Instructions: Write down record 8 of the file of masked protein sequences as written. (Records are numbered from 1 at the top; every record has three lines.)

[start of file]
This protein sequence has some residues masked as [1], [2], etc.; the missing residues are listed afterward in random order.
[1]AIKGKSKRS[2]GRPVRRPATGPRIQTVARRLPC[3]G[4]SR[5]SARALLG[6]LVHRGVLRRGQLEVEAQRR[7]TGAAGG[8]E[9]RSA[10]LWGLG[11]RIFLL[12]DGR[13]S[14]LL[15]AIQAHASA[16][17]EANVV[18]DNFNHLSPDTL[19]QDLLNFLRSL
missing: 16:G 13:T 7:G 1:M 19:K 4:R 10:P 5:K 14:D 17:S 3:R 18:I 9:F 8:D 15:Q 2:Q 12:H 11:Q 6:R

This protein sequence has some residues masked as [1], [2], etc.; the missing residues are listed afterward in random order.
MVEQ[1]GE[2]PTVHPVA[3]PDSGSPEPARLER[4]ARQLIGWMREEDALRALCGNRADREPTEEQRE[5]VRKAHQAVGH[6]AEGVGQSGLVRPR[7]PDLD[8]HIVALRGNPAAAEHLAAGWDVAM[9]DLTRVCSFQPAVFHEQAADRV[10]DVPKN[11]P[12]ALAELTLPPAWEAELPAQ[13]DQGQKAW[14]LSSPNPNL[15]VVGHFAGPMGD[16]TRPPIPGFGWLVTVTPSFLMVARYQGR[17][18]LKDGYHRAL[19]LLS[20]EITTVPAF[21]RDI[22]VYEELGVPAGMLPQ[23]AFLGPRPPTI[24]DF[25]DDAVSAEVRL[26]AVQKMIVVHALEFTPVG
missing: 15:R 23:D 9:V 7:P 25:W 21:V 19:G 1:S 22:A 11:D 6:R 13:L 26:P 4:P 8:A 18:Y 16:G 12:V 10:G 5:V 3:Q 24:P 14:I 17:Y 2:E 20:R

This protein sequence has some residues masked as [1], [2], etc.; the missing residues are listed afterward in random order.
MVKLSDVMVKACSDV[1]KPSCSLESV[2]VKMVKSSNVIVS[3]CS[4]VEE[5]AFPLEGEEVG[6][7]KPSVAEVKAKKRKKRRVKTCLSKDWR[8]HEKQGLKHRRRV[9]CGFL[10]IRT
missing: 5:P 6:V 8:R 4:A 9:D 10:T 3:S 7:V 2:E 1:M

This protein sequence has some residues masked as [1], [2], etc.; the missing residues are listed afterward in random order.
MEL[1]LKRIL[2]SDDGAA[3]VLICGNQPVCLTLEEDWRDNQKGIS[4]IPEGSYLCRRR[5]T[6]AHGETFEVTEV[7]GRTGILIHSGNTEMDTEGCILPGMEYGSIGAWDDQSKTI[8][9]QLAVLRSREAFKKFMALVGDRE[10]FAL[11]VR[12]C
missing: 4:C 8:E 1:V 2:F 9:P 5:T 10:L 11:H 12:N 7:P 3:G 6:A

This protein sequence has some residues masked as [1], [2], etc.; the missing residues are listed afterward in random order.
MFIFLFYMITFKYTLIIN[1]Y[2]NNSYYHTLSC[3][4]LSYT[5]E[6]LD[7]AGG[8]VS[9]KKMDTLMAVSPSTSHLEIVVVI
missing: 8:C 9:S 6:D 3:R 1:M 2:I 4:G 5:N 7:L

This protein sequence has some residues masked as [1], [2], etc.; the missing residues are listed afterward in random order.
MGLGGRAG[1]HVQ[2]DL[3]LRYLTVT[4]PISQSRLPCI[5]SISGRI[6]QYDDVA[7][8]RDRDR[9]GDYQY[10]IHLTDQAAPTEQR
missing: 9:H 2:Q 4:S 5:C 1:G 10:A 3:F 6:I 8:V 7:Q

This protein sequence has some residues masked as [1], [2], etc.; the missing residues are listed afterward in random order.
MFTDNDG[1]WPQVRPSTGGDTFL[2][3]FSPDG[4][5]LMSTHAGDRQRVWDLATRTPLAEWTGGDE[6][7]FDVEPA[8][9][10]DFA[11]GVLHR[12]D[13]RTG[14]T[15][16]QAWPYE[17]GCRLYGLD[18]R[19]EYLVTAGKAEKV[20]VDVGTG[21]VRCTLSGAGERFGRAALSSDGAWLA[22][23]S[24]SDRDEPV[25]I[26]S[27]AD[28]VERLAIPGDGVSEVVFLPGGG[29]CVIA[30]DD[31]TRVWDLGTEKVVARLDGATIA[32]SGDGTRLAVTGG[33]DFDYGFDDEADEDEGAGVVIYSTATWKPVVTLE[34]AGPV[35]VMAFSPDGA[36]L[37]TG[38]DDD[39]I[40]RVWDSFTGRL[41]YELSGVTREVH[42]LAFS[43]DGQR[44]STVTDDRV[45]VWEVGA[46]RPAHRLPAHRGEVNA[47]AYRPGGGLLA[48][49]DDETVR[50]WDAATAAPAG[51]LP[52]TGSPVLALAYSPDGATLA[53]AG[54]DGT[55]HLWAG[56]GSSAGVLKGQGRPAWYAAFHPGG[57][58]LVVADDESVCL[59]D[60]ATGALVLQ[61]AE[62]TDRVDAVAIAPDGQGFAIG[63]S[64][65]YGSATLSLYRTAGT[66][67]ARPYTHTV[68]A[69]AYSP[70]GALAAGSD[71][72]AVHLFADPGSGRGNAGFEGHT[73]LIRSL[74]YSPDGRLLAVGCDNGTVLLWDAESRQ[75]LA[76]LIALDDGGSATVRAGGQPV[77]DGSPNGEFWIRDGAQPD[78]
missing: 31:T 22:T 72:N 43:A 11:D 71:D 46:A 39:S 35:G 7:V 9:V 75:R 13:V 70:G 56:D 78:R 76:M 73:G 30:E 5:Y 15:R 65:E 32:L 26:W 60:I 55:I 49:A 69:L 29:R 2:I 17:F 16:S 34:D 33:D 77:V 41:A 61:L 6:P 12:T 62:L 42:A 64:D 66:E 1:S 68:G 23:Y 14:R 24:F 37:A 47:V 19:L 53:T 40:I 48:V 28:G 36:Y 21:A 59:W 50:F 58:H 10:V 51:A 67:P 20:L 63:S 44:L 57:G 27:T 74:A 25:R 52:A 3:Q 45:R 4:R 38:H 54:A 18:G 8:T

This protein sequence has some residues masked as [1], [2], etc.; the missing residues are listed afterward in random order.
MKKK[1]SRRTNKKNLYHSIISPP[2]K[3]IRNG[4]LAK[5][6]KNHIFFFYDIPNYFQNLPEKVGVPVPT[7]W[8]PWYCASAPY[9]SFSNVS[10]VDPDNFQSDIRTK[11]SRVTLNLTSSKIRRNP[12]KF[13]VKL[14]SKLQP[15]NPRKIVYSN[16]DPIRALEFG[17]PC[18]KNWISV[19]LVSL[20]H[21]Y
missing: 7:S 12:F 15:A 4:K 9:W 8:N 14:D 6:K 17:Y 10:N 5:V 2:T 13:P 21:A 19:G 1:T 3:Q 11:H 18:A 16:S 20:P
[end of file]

This protein sequence has some residues masked as [1], [2], etc.; the missing residues are listed afterward in random order.
MKKK[1]SRRTNKKNLYHSIISPP[2]K[3]IRNG[4]LAK[5][6]KNHIFFFYDIPNYFQNLPEKVGVPVPT[7]W[8]PWYCASAPY[9]SFSNVS[10]VDPDNFQSDIRTK[11]SRVTLNLTSSKIRRNP[12]KF[13]VKL[14]SKLQP[15]NPRKIVYSN[16]DPIRALEFG[17]PC[18]KNWISV[19]LVSL[20]H[21]Y
missing: 7:S 12:F 15:A 4:K 9:W 8:N 14:D 6:K 17:Y 10:N 5:V 2:T 13:P 21:A 19:G 1:T 3:Q 11:H 18:A 16:S 20:P